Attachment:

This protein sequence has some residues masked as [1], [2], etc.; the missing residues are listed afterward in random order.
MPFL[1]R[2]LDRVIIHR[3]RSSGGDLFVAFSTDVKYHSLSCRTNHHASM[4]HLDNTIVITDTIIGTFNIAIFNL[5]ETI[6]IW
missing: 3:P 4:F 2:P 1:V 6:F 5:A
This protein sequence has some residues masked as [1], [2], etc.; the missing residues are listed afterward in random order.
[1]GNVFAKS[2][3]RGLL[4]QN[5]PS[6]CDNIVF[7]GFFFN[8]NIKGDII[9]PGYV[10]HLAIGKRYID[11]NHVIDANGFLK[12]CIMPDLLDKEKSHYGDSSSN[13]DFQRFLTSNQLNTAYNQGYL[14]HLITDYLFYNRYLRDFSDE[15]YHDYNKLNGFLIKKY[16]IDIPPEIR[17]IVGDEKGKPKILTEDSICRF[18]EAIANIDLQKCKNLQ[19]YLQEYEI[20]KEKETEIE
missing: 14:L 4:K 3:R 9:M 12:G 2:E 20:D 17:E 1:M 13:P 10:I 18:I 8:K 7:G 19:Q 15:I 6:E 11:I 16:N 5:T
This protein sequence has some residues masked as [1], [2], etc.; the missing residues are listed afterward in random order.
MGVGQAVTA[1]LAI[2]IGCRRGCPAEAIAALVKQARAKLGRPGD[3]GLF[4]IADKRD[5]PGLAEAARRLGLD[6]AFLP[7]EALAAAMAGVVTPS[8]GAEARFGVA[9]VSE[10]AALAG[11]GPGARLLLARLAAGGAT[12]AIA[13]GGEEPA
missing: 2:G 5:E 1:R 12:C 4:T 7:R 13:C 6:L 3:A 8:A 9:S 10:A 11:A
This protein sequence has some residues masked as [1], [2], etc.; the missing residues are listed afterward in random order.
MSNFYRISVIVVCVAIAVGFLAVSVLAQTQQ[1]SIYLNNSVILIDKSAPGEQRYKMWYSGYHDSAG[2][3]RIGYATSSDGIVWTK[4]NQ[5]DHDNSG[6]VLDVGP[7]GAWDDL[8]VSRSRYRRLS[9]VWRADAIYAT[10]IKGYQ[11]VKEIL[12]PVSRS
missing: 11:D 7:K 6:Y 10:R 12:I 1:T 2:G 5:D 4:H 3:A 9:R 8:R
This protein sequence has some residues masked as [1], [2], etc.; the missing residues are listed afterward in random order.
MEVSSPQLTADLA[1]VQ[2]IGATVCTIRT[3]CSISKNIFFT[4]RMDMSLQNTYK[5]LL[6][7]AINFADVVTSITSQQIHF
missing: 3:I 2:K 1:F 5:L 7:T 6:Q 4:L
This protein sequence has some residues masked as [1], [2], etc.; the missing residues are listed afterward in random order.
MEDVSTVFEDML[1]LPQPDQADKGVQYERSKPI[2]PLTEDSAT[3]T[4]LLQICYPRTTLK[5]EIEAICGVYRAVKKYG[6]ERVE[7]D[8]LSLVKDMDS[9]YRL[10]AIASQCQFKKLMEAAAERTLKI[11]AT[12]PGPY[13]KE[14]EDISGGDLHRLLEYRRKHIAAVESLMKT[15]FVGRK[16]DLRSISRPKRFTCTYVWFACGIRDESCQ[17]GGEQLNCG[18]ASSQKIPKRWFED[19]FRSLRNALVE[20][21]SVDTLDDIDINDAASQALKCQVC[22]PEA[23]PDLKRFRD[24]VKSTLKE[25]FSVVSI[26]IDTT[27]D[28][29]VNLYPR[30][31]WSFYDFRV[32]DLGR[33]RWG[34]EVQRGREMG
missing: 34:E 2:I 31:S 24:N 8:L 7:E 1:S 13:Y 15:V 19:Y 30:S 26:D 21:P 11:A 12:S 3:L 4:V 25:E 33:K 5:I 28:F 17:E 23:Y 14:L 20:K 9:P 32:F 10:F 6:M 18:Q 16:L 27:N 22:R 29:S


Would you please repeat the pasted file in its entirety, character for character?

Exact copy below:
This protein sequence has some residues masked as [1], [2], etc.; the missing residues are listed afterward in random order.
MPFL[1]R[2]LDRVIIHR[3]RSSGGDLFVAFSTDVKYHSLSCRTNHHASM[4]HLDNTIVITDTIIGTFNIAIFNL[5]ETI[6]IW
missing: 3:P 4:F 2:P 1:V 6:F 5:A
This protein sequence has some residues masked as [1], [2], etc.; the missing residues are listed afterward in random order.
[1]GNVFAKS[2][3]RGLL[4]QN[5]PS[6]CDNIVF[7]GFFFN[8]NIKGDII[9]PGYV[10]HLAIGKRYID[11]NHVIDANGFLK[12]CIMPDLLDKEKSHYGDSSSN[13]DFQRFLTSNQLNTAYNQGYL[14]HLITDYLFYNRYLRDFSDE[15]YHDYNKLNGFLIKKY[16]IDIPPEIR[17]IVGDEKGKPKILTEDSICRF[18]EAIANIDLQKCKNLQ[19]YLQEYEI[20]KEKETEIE
missing: 14:L 4:K 3:R 9:M 12:G 2:E 20:D 17:E 1:M 13:P 10:I 18:I 8:K 7:G 19:Q 15:I 6:E 11:I 16:N 5:T
This protein sequence has some residues masked as [1], [2], etc.; the missing residues are listed afterward in random order.
MGVGQAVTA[1]LAI[2]IGCRRGCPAEAIAALVKQARAKLGRPGD[3]GLF[4]IADKRD[5]PGLAEAARRLGLD[6]AFLP[7]EALAAAMAGVVTPS[8]GAEARFGVA[9]VSE[10]AALAG[11]GPGARLLLARLAAGGAT[12]AIA[13]GGEEPA
missing: 2:G 5:E 1:R 12:C 4:T 7:R 13:C 6:L 3:A 8:A 9:S 10:A 11:A
This protein sequence has some residues masked as [1], [2], etc.; the missing residues are listed afterward in random order.
MSNFYRISVIVVCVAIAVGFLAVSVLAQTQQ[1]SIYLNNSVILIDKSAPGEQRYKMWYSGYHDSAG[2][3]RIGYATSSDGIVWTK[4]NQ[5]DHDNSG[6]VLDVGP[7]GAWDDL[8]VSRSRYRRLS[9]VWRADAIYAT[10]IKGYQ[11]VKEIL[12]PVSRS
missing: 11:D 7:K 6:Y 10:R 12:I 1:T 2:G 5:D 4:H 3:A 9:R 8:R
This protein sequence has some residues masked as [1], [2], etc.; the missing residues are listed afterward in random order.
MEVSSPQLTADLA[1]VQ[2]IGATVCTIRT[3]CSISKNIFFT[4]RMDMSLQNTYK[5]LL[6][7]AINFADVVTSITSQQIHF
missing: 3:I 2:K 1:F 5:L 7:T 6:Q 4:L
This protein sequence has some residues masked as [1], [2], etc.; the missing residues are listed afterward in random order.
MEDVSTVFEDML[1]LPQPDQADKGVQYERSKPI[2]PLTEDSAT[3]T[4]LLQICYPRTTLK[5]EIEAICGVYRAVKKYG[6]ERVE[7]D[8]LSLVKDMDS[9]YRL[10]AIASQCQFKKLMEAAAERTLKI[11]AT[12]PGPY[13]KE[14]EDISGGDLHRLLEYRRKHIAAVESLMKT[15]FVGRK[16]DLRSISRPKRFTCTYVWFACGIRDESCQ[17]GGEQLNCG[18]ASSQKIPKRWFED[19]FRSLRNALVE[20][21]SVDTLDDIDINDAASQALKCQVC[22]PEA[23]PDLKRFRD[24]VKSTLKE[25]FSVVSI[26]IDTT[27]D[28][29]VNLYPR[30][31]WSFYDFRV[32]DLGR[33]RWG[34]EVQRGREMG
missing: 34:E 2:I 31:S 24:N 8:L 7:E 1:S 13:Y 15:V 19:Y 30:S 26:D 21:P 11:A 12:S 3:L 4:V 25:E 33:K 5:I 28:F 17:E 23:Y 14:L 20:K 9:P 32:F 10:F 6:M 18:Q 16:L 27:N 22:R 29:S